Collateral required as guarantee of loan repayment
The purpose of a guarantee or pledge given in security for a loan is to secure repayment to the lender, ie the creditor. Although the loan decision is primarily based on the loan applicant’s repayment capacity, the collateral provided in security for the loan is also important.
The following covers the main principles on a general level. As the guarantor or pledgor’s liability for the loan is defined in the collateral agreement, it is essential that he/she understands the terms and conditions of the agreement, thoroughly. The bank bears the responsility of clarifying the contents of the agreement with the guarantor or pledor.
In housing loans, the collateral is usually the residential property being purchased
When taking out a housing loan, the property itself is typically the collateral for the debt. A guarantee or pledge given by an external private person in connection with a housing loan is a ‘deficiency guarantee’. If the debtor fails to repay the loan, the loan principal can be collected from the guarantor or pledgor only if the debtor’s residential property serving as collateral does not fully cover the debt repayment.
Guarantor’s liability for a loan according to the collateral agreement
In issuing a guarantee, the guarantor, on the basis of personal property, assumes liability for a loan or an agreed amount. If the guarantee is a directly enforceable guarantee, the creditor may collect the debt directly from the guarantor.
There may be several guarantors, in which case each guarantor is jointly and severally liable for the debt. Any one of the guarantors can be ordered to pay an overdue debt. If the guarantor must pay the debt, he/she is entitled to collect from the debtor any amount paid to the creditor on the basis of the guarantee. The guarantor has the same right vis-à-vis the other joint and several guarantors, according to the per capita shares of the debt for such amount of the principle to be paid, above their own respective share.
A private customer applying for a loan in order to purchase an owner-occupied home may also receive a government guarantee for the loan. Banks intermediate government guarantees in connection with their housing loan decisions. A government-guaranteed housing loan may account for a maximum of 85% of the purchase price of the home or the cost estimate for the construction of a detached house. For more information on government guarantees, see the right hand margin.
Pledgor’s property as security for a loan
In connection with pledging, the debtor or another person gives his/her property as security for a loan. If the loan is not repaid, the creditor may sell the property given for security for the loan and use the sales proceeds for loan repayment.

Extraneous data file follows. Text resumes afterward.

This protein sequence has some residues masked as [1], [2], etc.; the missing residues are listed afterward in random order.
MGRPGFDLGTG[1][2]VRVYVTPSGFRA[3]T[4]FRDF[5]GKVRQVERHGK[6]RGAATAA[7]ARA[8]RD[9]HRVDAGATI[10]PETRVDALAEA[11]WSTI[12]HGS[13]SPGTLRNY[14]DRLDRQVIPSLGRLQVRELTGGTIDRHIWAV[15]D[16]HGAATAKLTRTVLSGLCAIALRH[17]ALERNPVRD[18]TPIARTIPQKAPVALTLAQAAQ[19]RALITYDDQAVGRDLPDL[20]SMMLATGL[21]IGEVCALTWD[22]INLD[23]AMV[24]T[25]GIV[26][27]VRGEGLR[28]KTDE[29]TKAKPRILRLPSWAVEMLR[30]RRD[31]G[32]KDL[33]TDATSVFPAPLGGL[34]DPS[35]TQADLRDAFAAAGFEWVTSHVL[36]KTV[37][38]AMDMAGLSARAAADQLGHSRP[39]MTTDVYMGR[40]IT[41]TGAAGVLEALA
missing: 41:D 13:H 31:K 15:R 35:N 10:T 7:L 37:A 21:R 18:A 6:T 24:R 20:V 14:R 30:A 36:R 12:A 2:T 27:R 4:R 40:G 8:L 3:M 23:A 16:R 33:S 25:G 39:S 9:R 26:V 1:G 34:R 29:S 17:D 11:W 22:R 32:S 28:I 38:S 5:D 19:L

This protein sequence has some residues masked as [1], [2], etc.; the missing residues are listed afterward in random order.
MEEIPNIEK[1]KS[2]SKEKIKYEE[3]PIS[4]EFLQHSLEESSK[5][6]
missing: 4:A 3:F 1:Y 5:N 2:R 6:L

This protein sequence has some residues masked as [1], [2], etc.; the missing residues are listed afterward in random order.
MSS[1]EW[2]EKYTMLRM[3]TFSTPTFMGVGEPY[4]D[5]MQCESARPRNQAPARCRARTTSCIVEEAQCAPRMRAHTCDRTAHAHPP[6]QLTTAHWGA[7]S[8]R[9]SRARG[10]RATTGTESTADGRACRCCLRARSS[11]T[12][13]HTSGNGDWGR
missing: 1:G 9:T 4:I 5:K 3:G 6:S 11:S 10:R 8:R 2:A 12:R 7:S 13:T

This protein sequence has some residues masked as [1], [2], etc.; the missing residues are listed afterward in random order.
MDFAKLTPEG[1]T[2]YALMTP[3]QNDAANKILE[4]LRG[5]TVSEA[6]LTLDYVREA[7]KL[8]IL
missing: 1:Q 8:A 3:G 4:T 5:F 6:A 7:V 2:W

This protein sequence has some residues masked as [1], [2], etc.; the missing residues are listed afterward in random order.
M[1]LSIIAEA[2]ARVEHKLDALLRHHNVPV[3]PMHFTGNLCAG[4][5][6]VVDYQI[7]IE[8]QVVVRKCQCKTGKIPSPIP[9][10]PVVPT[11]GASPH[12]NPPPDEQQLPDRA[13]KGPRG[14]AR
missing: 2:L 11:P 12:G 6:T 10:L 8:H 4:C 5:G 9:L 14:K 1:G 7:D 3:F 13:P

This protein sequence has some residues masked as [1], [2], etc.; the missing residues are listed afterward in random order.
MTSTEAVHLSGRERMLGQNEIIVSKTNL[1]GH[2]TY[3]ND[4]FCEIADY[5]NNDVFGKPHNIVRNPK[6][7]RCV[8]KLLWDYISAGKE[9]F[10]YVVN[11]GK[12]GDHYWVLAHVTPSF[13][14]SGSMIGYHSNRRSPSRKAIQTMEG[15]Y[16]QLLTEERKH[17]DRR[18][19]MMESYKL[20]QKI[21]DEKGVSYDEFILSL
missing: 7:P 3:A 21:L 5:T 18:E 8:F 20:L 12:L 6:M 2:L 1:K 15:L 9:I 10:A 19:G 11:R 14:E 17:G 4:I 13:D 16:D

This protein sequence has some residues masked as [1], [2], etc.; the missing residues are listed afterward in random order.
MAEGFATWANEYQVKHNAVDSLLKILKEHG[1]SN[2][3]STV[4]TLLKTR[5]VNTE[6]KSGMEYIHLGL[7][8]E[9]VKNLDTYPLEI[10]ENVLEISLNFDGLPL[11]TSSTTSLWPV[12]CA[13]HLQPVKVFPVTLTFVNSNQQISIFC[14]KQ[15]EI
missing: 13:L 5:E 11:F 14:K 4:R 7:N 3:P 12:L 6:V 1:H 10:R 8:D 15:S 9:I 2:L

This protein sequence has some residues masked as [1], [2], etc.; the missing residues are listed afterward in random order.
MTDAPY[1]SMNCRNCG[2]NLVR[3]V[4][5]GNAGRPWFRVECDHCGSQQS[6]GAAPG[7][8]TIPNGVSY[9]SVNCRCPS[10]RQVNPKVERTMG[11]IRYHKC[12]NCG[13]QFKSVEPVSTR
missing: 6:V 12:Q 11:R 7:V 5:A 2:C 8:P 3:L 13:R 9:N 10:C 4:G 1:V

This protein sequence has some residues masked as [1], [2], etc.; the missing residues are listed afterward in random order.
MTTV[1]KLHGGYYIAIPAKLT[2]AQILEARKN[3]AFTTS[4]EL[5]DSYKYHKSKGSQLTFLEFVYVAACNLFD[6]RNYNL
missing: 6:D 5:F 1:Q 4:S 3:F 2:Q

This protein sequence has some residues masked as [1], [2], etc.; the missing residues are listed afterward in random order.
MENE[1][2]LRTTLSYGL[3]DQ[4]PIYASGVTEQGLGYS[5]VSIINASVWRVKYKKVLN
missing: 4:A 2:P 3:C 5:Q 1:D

The creditor determines independently the value of property given as security for a loan. The collateral value is not the same as the market value of the property. In general, for example, the bank sets the collateral value of real property or housing company shares by deducting a certain safety margin from their market value. This ensures that, should the market value of the property decline somewhat, loan repayment will not be jeopardised. However, the bank cannot require additional collateral from a private customer because of a normal reduction in the value of the collateral.
In addition to housing company shares and real property, banks also accept, for example, deposits and listed shares as collateral. In general, the collateral value calculated by the bank for these types of assets has a certain safety margin deducted from their market value.
The bank has an obligation to provide information to guarantor or pledgor
Prior to conclusion of the contract, the creditor must provide the guarantor and pledgor with information eg on the debts for which the collateral serves as security and on such commitments that the debtor has and other matters relating to his/her debt servicing capacity, which could be considered being of relevance to the guarantor or pledgor. The liability of the guarantor or pledgor can be adjusted if the creditor fails to comply with this disclosure obligation.
Before committing yourself to acting as a guarantor or give a pledge
Check the following details before you commit yourself to acting as a guarantor or give a pledge
- Verify from the debtor his/her financial position
- Clarify the content and scope of the guarantee or pledge agreement
- Make sure that all unclear points are cleared up before you sign the agreement
- If you are liable only for a portion of the debt or only for a certain period, make sure that these conditions are documented in the agreement
- Be sure you receive your own copies of the guarantee or pledge agreement and copies of the promissory notes, with repayment schedules, for which your guarantee or pledge is given. Keep them in a safe place
- Always be prepared for the possibility that you may become liable for the commitment you have undertaken
21 November 2012